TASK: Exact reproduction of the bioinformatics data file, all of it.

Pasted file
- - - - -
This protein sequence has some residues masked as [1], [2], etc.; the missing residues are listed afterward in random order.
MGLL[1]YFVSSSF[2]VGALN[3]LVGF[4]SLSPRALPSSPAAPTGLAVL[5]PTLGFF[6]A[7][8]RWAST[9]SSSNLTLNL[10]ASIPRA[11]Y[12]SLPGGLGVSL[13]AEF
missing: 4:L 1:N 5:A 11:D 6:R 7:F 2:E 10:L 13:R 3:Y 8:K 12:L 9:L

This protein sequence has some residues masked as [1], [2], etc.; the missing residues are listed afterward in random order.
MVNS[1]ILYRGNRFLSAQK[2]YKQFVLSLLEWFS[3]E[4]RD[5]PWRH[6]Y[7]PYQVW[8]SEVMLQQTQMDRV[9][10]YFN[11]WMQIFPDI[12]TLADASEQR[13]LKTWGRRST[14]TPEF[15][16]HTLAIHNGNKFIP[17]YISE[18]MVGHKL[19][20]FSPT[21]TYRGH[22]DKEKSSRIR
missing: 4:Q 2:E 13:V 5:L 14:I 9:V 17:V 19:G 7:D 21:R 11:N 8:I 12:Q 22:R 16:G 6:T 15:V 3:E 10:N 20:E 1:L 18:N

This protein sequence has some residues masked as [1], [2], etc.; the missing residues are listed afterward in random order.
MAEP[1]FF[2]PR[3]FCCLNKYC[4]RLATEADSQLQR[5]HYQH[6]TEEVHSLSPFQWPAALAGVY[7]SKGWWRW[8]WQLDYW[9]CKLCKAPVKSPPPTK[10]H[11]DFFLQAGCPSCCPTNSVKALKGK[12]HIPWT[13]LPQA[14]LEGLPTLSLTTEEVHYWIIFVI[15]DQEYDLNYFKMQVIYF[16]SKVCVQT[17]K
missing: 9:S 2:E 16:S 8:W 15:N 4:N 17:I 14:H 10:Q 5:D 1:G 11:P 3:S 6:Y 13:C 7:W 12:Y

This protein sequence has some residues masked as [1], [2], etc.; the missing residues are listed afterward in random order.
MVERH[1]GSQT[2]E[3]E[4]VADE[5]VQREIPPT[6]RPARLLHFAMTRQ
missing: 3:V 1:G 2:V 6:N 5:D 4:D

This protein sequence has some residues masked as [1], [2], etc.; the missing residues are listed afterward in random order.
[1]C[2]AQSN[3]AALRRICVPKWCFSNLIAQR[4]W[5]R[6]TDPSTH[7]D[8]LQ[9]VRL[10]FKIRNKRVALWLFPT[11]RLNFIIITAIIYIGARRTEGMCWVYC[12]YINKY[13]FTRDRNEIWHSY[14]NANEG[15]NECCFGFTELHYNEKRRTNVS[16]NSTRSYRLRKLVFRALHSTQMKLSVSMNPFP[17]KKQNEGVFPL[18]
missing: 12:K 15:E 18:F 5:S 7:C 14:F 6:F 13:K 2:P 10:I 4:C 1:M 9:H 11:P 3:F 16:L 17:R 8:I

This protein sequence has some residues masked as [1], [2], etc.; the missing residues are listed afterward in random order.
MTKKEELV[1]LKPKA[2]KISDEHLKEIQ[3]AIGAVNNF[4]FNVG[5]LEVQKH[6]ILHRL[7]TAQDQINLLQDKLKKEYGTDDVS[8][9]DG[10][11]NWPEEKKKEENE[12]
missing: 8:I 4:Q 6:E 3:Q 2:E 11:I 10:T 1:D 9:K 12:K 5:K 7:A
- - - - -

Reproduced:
This protein sequence has some residues masked as [1], [2], etc.; the missing residues are listed afterward in random order.
MGLL[1]YFVSSSF[2]VGALN[3]LVGF[4]SLSPRALPSSPAAPTGLAVL[5]PTLGFF[6]A[7][8]RWAST[9]SSSNLTLNL[10]ASIPRA[11]Y[12]SLPGGLGVSL[13]AEF
missing: 4:L 1:N 5:A 11:D 6:R 7:F 2:E 10:L 13:R 3:Y 8:K 12:L 9:L

This protein sequence has some residues masked as [1], [2], etc.; the missing residues are listed afterward in random order.
MVNS[1]ILYRGNRFLSAQK[2]YKQFVLSLLEWFS[3]E[4]RD[5]PWRH[6]Y[7]PYQVW[8]SEVMLQQTQMDRV[9][10]YFN[11]WMQIFPDI[12]TLADASEQR[13]LKTWGRRST[14]TPEF[15][16]HTLAIHNGNKFIP[17]YISE[18]MVGHKL[19][20]FSPT[21]TYRGH[22]DKEKSSRIR
missing: 4:Q 2:E 13:V 5:L 14:I 9:V 17:V 19:G 7:D 21:R 11:N 8:I 12:Q 22:R 16:G 6:T 15:V 3:E 10:N 20:E 1:L 18:N

This protein sequence has some residues masked as [1], [2], etc.; the missing residues are listed afterward in random order.
MAEP[1]FF[2]PR[3]FCCLNKYC[4]RLATEADSQLQR[5]HYQH[6]TEEVHSLSPFQWPAALAGVY[7]SKGWWRW[8]WQLDYW[9]CKLCKAPVKSPPPTK[10]H[11]DFFLQAGCPSCCPTNSVKALKGK[12]HIPWT[13]LPQA[14]LEGLPTLSLTTEEVHYWIIFVI[15]DQEYDLNYFKMQVIYF[16]SKVCVQT[17]K
missing: 9:S 2:E 16:S 8:W 15:N 4:N 17:I 14:H 10:Q 5:D 1:G 11:P 3:S 6:Y 13:C 7:W 12:Y

This protein sequence has some residues masked as [1], [2], etc.; the missing residues are listed afterward in random order.
MVERH[1]GSQT[2]E[3]E[4]VADE[5]VQREIPPT[6]RPARLLHFAMTRQ
missing: 3:V 1:G 2:V 6:N 5:D 4:D

This protein sequence has some residues masked as [1], [2], etc.; the missing residues are listed afterward in random order.
[1]C[2]AQSN[3]AALRRICVPKWCFSNLIAQR[4]W[5]R[6]TDPSTH[7]D[8]LQ[9]VRL[10]FKIRNKRVALWLFPT[11]RLNFIIITAIIYIGARRTEGMCWVYC[12]YINKY[13]FTRDRNEIWHSY[14]NANEG[15]NECCFGFTELHYNEKRRTNVS[16]NSTRSYRLRKLVFRALHSTQMKLSVSMNPFP[17]KKQNEGVFPL[18]
missing: 12:K 15:E 18:F 5:S 7:C 14:F 6:F 13:K 2:P 10:I 4:C 1:M 9:H 11:P 3:F 16:L 17:R 8:I

This protein sequence has some residues masked as [1], [2], etc.; the missing residues are listed afterward in random order.
MTKKEELV[1]LKPKA[2]KISDEHLKEIQ[3]AIGAVNNF[4]FNVG[5]LEVQKH[6]ILHRL[7]TAQDQINLLQDKLKKEYGTDDVS[8][9]DG[10][11]NWPEEKKKEENE[12]
missing: 8:I 4:Q 6:E 3:Q 2:E 11:I 10:T 1:D 9:K 12:K 5:K 7:A